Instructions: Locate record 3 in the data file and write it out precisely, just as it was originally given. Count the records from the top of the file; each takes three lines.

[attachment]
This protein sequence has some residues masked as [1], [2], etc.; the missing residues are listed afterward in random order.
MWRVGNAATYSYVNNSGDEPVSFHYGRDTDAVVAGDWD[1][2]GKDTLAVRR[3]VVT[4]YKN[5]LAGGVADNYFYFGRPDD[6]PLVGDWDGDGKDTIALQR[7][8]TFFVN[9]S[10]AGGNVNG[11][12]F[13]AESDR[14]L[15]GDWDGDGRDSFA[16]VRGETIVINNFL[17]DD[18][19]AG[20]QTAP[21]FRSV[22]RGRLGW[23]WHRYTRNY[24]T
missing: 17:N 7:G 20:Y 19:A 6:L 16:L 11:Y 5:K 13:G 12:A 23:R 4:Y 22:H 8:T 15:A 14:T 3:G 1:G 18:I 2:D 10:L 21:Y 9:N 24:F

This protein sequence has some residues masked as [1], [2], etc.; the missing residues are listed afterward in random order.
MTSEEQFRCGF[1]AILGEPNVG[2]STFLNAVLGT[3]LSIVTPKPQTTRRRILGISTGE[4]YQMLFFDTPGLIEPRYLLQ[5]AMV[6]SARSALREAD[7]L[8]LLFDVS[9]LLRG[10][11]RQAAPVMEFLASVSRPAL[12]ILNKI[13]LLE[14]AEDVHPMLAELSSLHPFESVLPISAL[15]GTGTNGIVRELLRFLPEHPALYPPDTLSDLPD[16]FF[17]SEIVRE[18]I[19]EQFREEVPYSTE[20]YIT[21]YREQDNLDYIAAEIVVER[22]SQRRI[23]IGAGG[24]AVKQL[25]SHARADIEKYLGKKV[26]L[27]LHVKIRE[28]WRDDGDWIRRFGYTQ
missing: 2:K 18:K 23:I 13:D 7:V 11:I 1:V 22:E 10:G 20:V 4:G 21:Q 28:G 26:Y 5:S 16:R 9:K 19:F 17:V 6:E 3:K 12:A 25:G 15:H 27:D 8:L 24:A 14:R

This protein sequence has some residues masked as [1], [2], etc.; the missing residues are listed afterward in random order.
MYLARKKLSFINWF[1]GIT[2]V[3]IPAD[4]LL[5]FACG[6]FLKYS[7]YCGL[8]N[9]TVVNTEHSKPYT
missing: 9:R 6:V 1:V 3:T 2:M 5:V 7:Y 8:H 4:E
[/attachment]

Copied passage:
This protein sequence has some residues masked as [1], [2], etc.; the missing residues are listed afterward in random order.
MYLARKKLSFINWF[1]GIT[2]V[3]IPAD[4]LL[5]FACG[6]FLKYS[7]YCGL[8]N[9]TVVNTEHSKPYT
missing: 9:R 6:V 1:V 3:T 2:M 5:V 7:Y 8:H 4:E